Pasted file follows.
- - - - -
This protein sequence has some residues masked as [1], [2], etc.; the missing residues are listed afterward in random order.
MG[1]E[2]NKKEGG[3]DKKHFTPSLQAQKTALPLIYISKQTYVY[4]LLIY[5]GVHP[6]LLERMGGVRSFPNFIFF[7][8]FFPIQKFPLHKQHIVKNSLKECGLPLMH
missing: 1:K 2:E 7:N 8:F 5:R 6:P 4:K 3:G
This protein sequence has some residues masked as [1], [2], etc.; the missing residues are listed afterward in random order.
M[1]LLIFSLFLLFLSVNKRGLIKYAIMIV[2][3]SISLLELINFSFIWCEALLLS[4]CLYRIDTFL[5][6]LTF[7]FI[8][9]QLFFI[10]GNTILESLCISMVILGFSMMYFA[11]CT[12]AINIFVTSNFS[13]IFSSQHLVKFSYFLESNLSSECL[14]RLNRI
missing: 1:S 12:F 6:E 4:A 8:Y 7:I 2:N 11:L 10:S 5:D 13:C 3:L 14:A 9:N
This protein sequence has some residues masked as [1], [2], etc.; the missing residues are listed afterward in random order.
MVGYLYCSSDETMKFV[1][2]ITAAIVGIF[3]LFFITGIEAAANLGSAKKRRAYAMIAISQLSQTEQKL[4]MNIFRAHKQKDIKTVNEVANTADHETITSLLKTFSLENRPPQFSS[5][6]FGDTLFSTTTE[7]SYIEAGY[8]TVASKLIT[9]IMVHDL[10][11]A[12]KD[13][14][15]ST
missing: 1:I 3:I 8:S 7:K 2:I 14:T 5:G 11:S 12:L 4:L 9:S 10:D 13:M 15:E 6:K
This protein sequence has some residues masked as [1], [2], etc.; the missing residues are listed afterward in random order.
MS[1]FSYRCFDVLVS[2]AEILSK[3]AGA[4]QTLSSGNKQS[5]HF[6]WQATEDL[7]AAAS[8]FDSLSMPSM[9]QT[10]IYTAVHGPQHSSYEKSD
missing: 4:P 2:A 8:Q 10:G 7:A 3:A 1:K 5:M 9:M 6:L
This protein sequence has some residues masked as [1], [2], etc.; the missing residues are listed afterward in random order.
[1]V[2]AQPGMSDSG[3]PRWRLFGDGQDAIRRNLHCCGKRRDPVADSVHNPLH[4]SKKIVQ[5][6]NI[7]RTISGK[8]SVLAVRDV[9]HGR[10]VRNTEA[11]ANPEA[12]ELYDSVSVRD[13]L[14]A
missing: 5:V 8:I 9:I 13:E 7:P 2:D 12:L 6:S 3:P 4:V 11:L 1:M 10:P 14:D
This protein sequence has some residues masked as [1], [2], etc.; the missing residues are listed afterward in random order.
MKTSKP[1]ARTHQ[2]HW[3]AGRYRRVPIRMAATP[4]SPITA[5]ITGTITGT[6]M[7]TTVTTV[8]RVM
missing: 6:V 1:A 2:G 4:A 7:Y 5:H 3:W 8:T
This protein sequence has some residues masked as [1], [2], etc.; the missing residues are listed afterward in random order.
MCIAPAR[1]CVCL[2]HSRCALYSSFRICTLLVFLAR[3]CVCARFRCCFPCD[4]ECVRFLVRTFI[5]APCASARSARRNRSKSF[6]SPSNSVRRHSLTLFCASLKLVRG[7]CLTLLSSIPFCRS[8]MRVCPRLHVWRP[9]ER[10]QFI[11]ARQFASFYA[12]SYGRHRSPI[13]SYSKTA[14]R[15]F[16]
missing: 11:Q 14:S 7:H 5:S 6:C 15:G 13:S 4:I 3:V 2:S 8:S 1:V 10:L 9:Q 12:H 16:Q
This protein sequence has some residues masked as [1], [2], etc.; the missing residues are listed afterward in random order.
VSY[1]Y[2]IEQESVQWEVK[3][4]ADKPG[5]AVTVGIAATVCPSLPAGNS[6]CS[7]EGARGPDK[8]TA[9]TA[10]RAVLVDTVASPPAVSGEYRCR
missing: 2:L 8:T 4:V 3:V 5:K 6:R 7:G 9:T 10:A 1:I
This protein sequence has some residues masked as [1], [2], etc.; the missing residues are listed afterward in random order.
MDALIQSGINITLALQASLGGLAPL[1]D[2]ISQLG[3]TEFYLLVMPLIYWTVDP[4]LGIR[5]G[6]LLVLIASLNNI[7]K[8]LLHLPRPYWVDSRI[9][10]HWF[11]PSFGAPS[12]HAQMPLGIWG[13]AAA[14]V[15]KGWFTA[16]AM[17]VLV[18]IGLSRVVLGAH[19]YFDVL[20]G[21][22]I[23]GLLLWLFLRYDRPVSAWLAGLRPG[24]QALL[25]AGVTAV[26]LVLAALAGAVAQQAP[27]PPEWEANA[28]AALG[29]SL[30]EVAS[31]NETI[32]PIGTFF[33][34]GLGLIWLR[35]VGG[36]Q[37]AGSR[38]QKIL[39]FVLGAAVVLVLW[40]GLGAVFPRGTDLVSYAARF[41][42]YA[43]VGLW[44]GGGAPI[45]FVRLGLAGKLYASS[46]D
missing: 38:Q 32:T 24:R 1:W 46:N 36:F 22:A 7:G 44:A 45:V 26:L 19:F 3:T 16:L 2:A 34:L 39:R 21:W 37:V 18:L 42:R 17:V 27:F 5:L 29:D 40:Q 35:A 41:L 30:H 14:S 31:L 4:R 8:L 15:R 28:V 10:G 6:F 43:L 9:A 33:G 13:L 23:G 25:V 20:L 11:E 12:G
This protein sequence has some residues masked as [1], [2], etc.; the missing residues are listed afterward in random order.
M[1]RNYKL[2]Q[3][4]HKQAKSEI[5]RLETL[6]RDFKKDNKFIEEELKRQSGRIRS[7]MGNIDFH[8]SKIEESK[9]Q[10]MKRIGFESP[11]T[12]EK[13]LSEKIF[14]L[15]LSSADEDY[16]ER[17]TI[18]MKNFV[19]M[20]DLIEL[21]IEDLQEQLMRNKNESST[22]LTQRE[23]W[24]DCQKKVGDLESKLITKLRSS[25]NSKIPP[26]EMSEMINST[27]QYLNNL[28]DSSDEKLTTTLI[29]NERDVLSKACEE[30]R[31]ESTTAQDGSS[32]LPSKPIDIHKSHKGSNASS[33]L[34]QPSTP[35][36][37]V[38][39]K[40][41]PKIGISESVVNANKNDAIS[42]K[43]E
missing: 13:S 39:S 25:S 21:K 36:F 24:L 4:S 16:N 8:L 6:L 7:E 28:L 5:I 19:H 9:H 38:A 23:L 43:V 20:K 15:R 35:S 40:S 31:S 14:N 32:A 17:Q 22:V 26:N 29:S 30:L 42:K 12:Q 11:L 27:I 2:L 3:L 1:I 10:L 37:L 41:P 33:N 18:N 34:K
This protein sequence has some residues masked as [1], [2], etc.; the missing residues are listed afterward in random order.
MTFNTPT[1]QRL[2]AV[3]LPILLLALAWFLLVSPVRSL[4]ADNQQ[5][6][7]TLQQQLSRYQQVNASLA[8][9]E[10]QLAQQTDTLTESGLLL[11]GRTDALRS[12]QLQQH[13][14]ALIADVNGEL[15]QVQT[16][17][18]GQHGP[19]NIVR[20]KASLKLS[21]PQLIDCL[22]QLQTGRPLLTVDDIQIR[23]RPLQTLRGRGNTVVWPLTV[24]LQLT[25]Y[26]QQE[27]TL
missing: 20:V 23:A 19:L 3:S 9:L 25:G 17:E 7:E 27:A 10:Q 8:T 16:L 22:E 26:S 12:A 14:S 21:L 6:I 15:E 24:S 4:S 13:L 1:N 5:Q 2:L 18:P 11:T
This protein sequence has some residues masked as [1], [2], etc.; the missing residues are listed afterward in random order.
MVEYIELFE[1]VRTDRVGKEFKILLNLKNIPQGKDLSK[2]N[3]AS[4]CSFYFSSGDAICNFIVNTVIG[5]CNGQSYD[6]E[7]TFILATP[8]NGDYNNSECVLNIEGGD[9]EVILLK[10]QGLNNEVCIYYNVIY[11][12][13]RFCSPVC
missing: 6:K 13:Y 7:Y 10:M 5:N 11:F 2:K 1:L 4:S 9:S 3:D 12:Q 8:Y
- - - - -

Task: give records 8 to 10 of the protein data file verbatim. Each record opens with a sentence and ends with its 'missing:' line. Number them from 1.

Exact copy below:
This protein sequence has some residues masked as [1], [2], etc.; the missing residues are listed afterward in random order.
VSY[1]Y[2]IEQESVQWEVK[3][4]ADKPG[5]AVTVGIAATVCPSLPAGNS[6]CS[7]EGARGPDK[8]TA[9]TA[10]RAVLVDTVASPPAVSGEYRCR
missing: 2:L 8:T 4:V 3:V 5:K 6:R 7:G 9:T 10:A 1:I
This protein sequence has some residues masked as [1], [2], etc.; the missing residues are listed afterward in random order.
MDALIQSGINITLALQASLGGLAPL[1]D[2]ISQLG[3]TEFYLLVMPLIYWTVDP[4]LGIR[5]G[6]LLVLIASLNNI[7]K[8]LLHLPRPYWVDSRI[9][10]HWF[11]PSFGAPS[12]HAQMPLGIWG[13]AAA[14]V[15]KGWFTA[16]AM[17]VLV[18]IGLSRVVLGAH[19]YFDVL[20]G[21][22]I[23]GLLLWLFLRYDRPVSAWLAGLRPG[24]QALL[25]AGVTAV[26]LVLAALAGAVAQQAP[27]PPEWEANA[28]AALG[29]SL[30]EVAS[31]NETI[32]PIGTFF[33][34]GLGLIWLR[35]VGG[36]Q[37]AGSR[38]QKIL[39]FVLGAAVVLVLW[40]GLGAVFPRGTDLVSYAARF[41][42]YA[43]VGLW[44]GGGAPI[45]FVRLGLAGKLYASS[46]D
missing: 38:Q 32:T 24:R 1:W 46:N 36:F 22:A 7:G 44:A 45:V 26:L 19:F 3:T 16:L 2:A 34:L 39:R 21:W 37:V 18:L 42:R 17:V 27:F 5:L 29:D 40:Q 35:A 41:L 30:H 14:S 31:L 4:R 8:L 15:R 28:V 10:G 6:F 43:L 9:A 33:G 13:L 23:G 25:V 20:L 11:E 12:G
This protein sequence has some residues masked as [1], [2], etc.; the missing residues are listed afterward in random order.
M[1]RNYKL[2]Q[3][4]HKQAKSEI[5]RLETL[6]RDFKKDNKFIEEELKRQSGRIRS[7]MGNIDFH[8]SKIEESK[9]Q[10]MKRIGFESP[11]T[12]EK[13]LSEKIF[14]L[15]LSSADEDY[16]ER[17]TI[18]MKNFV[19]M[20]DLIEL[21]IEDLQEQLMRNKNESST[22]LTQRE[23]W[24]DCQKKVGDLESKLITKLRSS[25]NSKIPP[26]EMSEMINST[27]QYLNNL[28]DSSDEKLTTTLI[29]NERDVLSKACEE[30]R[31]ESTTAQDGSS[32]LPSKPIDIHKSHKGSNASS[33]L[34]QPSTP[35][36][37]V[38][39]K[40][41]PKIGISESVVNANKNDAIS[42]K[43]E
missing: 13:S 39:S 25:S 21:K 36:F 24:L 4:S 16:N 8:L 6:L 7:E 28:L 5:I 19:H 9:H 38:A 23:L 43:V 20:K 15:R 35:S 40:S 31:S 14:N 32:A 17:Q 22:V 26:N 29:S 30:L 42:K 12:Q 11:L 27:I 2:L 3:L 1:I 10:L 37:L 41:P 33:N 18:N 34:K